Re: A Visit to the Wall
Subject: Re: A Visit to the Wall
From: email@example.com (Vadim Temkin)
Date: 12 Oct 1995 13:22:36 -0700
In article <firstname.lastname@example.org>,
Danny Ingram <email@example.com> wrote:
>I mourn for many things at the Wall. I mourn for friends and a
>lover no longer seen or heard or touched. I mourn for justice, buried
>shamefully in the shadows of democracy's very seat. I mourn for loss.
>The Wall is an invitation to mourn. Its silence beckons us to weep. Tears
>of pain. Clensing tears of gentle, silent healing. Tears of Remembrance.
>For loss. For undead dreams. For SP4 David D. Ingram, USAR.
>For Darrell W. Hoggatt, PWA.
>And for Donald R. Fowler. From Athens, Georgia.
I was there with all the .con'ers at the Wall. I saw crying Danny and
it almost brought the tears to my eyes. But it didn't.
Want to hear a commie's perspective on this? Here is it.
The wall is probably the best anti-war memorial there is. Solemn black
wall with thousands and thousands of names and no comments. My heart
was with families and friends and loved ones of each and every of men
and women who answered to that names when they were alive. And even
more so with Danny and my other friends here on soc.motss. But...
I used to have North Vietnamese friends who fought on the other side.
And their whole families were burned by American napalm. Those
Vietnamese were fighting in this war and they survived. They killed
some people whose name are on the wall. It could be the other way
around - few less names on the wall - and I would never met these
The Vietnam War was one of the most unjust and senseless wars in the
history (like there are just wars which make sense). The battle
between superpowers which used this tiny nation for their military
games. And American guys were sent there to defend civilization against
Communism. They were drafted. They weren't necessarily supporting the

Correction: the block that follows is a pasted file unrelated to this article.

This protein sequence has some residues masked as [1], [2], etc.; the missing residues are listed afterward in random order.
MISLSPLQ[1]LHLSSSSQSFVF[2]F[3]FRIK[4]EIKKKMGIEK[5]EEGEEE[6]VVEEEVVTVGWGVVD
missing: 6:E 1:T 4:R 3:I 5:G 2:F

war. And Vietnamese guys were drafted, but they defended their homes.
One can't blame the victims whose names on the Wall...
But we already heard it at the Trial of the Century (no, not the juice
one - the Nurenberg Trial). And we know one has to blame soldiers of
unjust war, even if they just follow the orders.
I imagined a wall with millions of German names - of people who died
in WWII. It was too easy. I imagined a wall with Russian names of
people who died in Afghanistan war. It hit closer to home. It reminded
me of a guy who I had crash at - he was wounded in Afghanistan about a
month before official hostilities began. And he wasn't allowed to talk
about this. I was an officer of Soviet Army during the Afghanistan war,
and I could be called from reserve any time. I didn't think about that
often (many of you met me and noticed that I am sane - I wouldn't be
otherwise). I knew few families who lost their sons in Afghanistan.
Every few months when I was at the Minsk cemetery to take care of my
grandparents' places I saw new rows of similar monuments with red
stars. These guys couldn't emigrate to Canada, they couldn't write
lies in their draft papers. But.
They fought unjust war, they killed innocent people, they were killed.
I thought about all this at the Wall, and I didn't know what to make
of this. And I was angry. I was angry at Comminism. And at generals of all
nations. And at politicians everywhere. And at myself.
But I didn't cry.
Vadim Temkin (firstname.lastname@example.org)